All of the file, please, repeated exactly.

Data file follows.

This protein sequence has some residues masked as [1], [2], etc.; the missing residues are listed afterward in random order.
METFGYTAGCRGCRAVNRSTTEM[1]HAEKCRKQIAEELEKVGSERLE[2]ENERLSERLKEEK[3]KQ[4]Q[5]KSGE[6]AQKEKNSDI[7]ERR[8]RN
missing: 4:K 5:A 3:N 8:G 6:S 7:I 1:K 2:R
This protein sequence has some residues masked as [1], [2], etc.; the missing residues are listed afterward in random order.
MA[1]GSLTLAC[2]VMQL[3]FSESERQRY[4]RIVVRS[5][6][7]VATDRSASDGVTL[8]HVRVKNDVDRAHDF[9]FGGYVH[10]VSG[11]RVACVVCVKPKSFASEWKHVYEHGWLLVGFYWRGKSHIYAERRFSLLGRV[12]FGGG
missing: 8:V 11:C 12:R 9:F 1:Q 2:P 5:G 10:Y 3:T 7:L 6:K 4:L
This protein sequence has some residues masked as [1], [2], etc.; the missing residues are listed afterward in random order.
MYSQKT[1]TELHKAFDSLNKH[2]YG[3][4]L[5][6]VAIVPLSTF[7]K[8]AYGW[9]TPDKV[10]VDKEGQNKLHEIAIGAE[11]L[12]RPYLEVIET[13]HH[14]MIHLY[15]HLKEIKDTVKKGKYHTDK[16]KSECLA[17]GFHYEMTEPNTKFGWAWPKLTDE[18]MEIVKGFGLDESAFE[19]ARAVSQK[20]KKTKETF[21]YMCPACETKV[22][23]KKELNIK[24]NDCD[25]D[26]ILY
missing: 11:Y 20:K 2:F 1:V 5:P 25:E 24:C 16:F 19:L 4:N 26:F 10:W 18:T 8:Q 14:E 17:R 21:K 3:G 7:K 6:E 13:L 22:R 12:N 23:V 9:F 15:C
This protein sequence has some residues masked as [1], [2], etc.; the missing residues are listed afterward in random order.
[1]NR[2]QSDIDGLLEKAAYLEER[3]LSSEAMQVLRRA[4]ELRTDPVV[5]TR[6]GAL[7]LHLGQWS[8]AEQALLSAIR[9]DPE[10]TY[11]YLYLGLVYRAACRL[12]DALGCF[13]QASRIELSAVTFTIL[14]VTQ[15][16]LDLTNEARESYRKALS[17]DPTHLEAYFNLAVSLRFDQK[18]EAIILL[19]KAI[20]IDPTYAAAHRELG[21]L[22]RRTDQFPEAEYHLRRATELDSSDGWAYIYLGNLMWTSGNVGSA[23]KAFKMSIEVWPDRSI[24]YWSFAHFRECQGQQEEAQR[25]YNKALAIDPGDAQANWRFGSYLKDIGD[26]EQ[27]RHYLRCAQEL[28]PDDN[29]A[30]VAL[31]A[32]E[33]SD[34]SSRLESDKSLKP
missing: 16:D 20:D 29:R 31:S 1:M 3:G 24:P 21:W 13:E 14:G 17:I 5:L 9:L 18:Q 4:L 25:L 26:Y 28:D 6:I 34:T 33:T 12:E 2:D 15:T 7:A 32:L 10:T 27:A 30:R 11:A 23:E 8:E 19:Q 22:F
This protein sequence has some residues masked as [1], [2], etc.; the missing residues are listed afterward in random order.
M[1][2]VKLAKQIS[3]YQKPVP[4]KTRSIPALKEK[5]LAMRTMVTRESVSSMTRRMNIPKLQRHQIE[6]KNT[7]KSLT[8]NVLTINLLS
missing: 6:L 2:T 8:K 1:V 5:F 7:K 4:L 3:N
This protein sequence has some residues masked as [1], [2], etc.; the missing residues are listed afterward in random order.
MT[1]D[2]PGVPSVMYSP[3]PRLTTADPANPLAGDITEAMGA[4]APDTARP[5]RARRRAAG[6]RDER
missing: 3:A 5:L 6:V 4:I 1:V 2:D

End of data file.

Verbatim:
This protein sequence has some residues masked as [1], [2], etc.; the missing residues are listed afterward in random order.
METFGYTAGCRGCRAVNRSTTEM[1]HAEKCRKQIAEELEKVGSERLE[2]ENERLSERLKEEK[3]KQ[4]Q[5]KSGE[6]AQKEKNSDI[7]ERR[8]RN
missing: 4:K 5:A 3:N 8:G 6:S 7:I 1:K 2:R
This protein sequence has some residues masked as [1], [2], etc.; the missing residues are listed afterward in random order.
MA[1]GSLTLAC[2]VMQL[3]FSESERQRY[4]RIVVRS[5][6][7]VATDRSASDGVTL[8]HVRVKNDVDRAHDF[9]FGGYVH[10]VSG[11]RVACVVCVKPKSFASEWKHVYEHGWLLVGFYWRGKSHIYAERRFSLLGRV[12]FGGG
missing: 8:V 11:C 12:R 9:F 1:Q 2:P 5:G 10:Y 3:T 7:L 6:K 4:L
This protein sequence has some residues masked as [1], [2], etc.; the missing residues are listed afterward in random order.
MYSQKT[1]TELHKAFDSLNKH[2]YG[3][4]L[5][6]VAIVPLSTF[7]K[8]AYGW[9]TPDKV[10]VDKEGQNKLHEIAIGAE[11]L[12]RPYLEVIET[13]HH[14]MIHLY[15]HLKEIKDTVKKGKYHTDK[16]KSECLA[17]GFHYEMTEPNTKFGWAWPKLTDE[18]MEIVKGFGLDESAFE[19]ARAVSQK[20]KKTKETF[21]YMCPACETKV[22][23]KKELNIK[24]NDCD[25]D[26]ILY
missing: 11:Y 20:K 2:F 1:V 5:P 25:E 24:C 16:F 19:L 4:N 26:F 10:W 18:T 8:Q 14:E 17:R 21:K 3:G 7:K 6:E 13:L 22:R 12:N 23:V 9:F 15:C
This protein sequence has some residues masked as [1], [2], etc.; the missing residues are listed afterward in random order.
[1]NR[2]QSDIDGLLEKAAYLEER[3]LSSEAMQVLRRA[4]ELRTDPVV[5]TR[6]GAL[7]LHLGQWS[8]AEQALLSAIR[9]DPE[10]TY[11]YLYLGLVYRAACRL[12]DALGCF[13]QASRIELSAVTFTIL[14]VTQ[15][16]LDLTNEARESYRKALS[17]DPTHLEAYFNLAVSLRFDQK[18]EAIILL[19]KAI[20]IDPTYAAAHRELG[21]L[22]RRTDQFPEAEYHLRRATELDSSDGWAYIYLGNLMWTSGNVGSA[23]KAFKMSIEVWPDRSI[24]YWSFAHFRECQGQQEEAQR[25]YNKALAIDPGDAQANWRFGSYLKDIGD[26]EQ[27]RHYLRCAQEL[28]PDDN[29]A[30]VAL[31]A[32]E[33]SD[34]SSRLESDKSLKP
missing: 16:D 20:D 29:R 31:S 1:M 3:G 24:P 21:W 13:E 14:G 17:I 5:L 9:L 18:Q 4:L 25:L 26:Y 28:D 6:I 34:T 33:T 12:E 2:D 15:T 7:A 32:L 10:T 27:A 30:R 11:A 23:E 8:E 19:Q 22:F
This protein sequence has some residues masked as [1], [2], etc.; the missing residues are listed afterward in random order.
M[1][2]VKLAKQIS[3]YQKPVP[4]KTRSIPALKEK[5]LAMRTMVTRESVSSMTRRMNIPKLQRHQIE[6]KNT[7]KSLT[8]NVLTINLLS
missing: 6:L 2:T 8:K 1:V 5:F 7:K 4:L 3:N
This protein sequence has some residues masked as [1], [2], etc.; the missing residues are listed afterward in random order.
MT[1]D[2]PGVPSVMYSP[3]PRLTTADPANPLAGDITEAMGA[4]APDTARP[5]RARRRAAG[6]RDER
missing: 3:A 5:L 6:V 4:I 1:V 2:D